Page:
Scott McInnis: Hasan Foundation Critical of Plagiarism Response
Looks like it might be curtains for Scott McInnis who's been caught plagiarizing while serving as a $300,000 fellow in 2005 to 2006 for the Hasan Foundation. McInnis' explanation: he blames his research assistant.
McInnis said he paid Rolly Fischer, a Glenwood Springs engineer, to help him with the articles and Fischer was responsible for the content that was plagiarized.
The Hasan foundation responds, refuting his "rough draft" explanation and expressing surprise at the research assistant disclosure, since McInnis' wasn't supposed to be using one [More...]:
In light of the accusations against Scott McInnis regarding plagiarism of articles to the Hasan Family Foundation, I am shocked, angry and disappointed. Any work related to the fellowship that Mr. McInnis submitted was always represented as final. At no time, whatsoever, did Mr. McInnis communicate that any of the work were "rough drafts." Any representation that they were submitted to the Foundation as "rough drafts" is absolutely incorrect.
In addition, there were never discussions nor any knowledge by the Foundation that Mr. McInnis was working with a "research advisor." If indeed Mr. McInnis was working with a "research advisor," it was never brought to our attention, nor authorized. The work that the Foundation hired Mr. McInnis to do was to be done solely by Mr. McInnis, and not in concert with anyone else...[a]ll work was represented to be original and final. We will conduct an independent, internal investigation and if the allegations are proven to be true, we will demand Mr. McInnis return all monies paid to him by the Foundation.
The Hasan Foundation was not happy with his work, and declined to renew the fellowship.
However, after McInnis took an additional full-time job with Hogan & Hartson, Hasan said it became apparent he wasn’t doing the work the foundation had expected....In 2006, when it came time to consider renewing McInnis' fellowship, Hasan said the former congressman's job performance made the foundation's decision an easy one.
"The feeling was, if he did a good job, we would review it and extend it for another year or two," Hasan said. "After two years, Scott called and asked if it would be extended. I said, 'In good faith, I cannot recommend that to the foundation board.'" The fellowship terminated after running out its original period, Hasan said.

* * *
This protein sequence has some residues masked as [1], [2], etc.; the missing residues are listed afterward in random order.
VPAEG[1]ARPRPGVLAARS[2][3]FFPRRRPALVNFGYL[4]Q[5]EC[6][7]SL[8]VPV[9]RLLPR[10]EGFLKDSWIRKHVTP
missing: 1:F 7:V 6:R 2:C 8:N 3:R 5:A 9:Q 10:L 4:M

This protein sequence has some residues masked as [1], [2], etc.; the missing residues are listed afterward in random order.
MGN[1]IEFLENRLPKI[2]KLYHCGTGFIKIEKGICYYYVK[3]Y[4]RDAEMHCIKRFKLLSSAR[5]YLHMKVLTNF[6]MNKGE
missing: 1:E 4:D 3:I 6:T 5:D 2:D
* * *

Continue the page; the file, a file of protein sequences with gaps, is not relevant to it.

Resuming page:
Back to Rolly Fischer. He's no research assistant, he headed up the Colorado River Water Conservation District for 28 years. Here he is commenting on water at a panel with President Jimmy Carter in 1977. President Carter says, "I might point out that Rolly Fischer is the secretary of engineering of the Colorado Water Conservation District and an acknowledged expert on Western Slope water."
What does Mr. Fischer have to say? Not much.
“Scott's responsible for it,” stated Fisher, an engineer who worked for the Colorado River Water Conservation for, when asked whether he was responsible for articles attributed to McInnis.
Beyond that, Fisher said flatly, “I have nothing to say.”
"This is a guy I've known all my life," McInnis told Fox 31 in Denver. "He…was head of the water district. I think a reasonable person would have relied on that; and I think Rollie felt, whatever, that he thought it was in the public domain, he wasn't required to footnote the thing."
"The fortunate thing is it's a mistake, we discovered it, nothing was ever published on it, and it can be corrected," McInnis continued. "It's serious, but this isn't the end of the world."
No, it's not the end of the world. But it could be the end of his run for Governor.
What really happened? If I had to speculate, I'd say McInnis called Fischer as an adviser, not a research assistant; Fischer sent him material that might be helpful, including Hobbs' article; and that was the end of his involvement. McInnis says Fischer is willing to accept responsibility. But for what? Sending him the Hobbs article to give him ideas for his own, or drafting a plagiarized article. I'll bet it's the former, and Fischer doesn't cop to plagiarizing. At most I'll bet he says he sent McIniss the article and may not have have written the author's name on it, so maybe McInnis thought Fischer had written it. But considering Fischer is an expert and not a research assistant, wouldn't McInniss still be a plagiarizer? Does it make a difference whether it was Fischer or Hobbs he plagiarized? He knew the article(s) wasn't his own.
What else will people start looking at? In 2005, the Pueblo Chieftain noted:
McInnis is the former chairman of the House Subcommittee on Forests and Forest Health and wrote the Healthy Forest Restoration Act which President Bush signed last year. ...
McInnis seems pretty tone deaf for a politician, to say this is no big deal. That misjudgment may end up being a bigger problem for him than the plagiarism.
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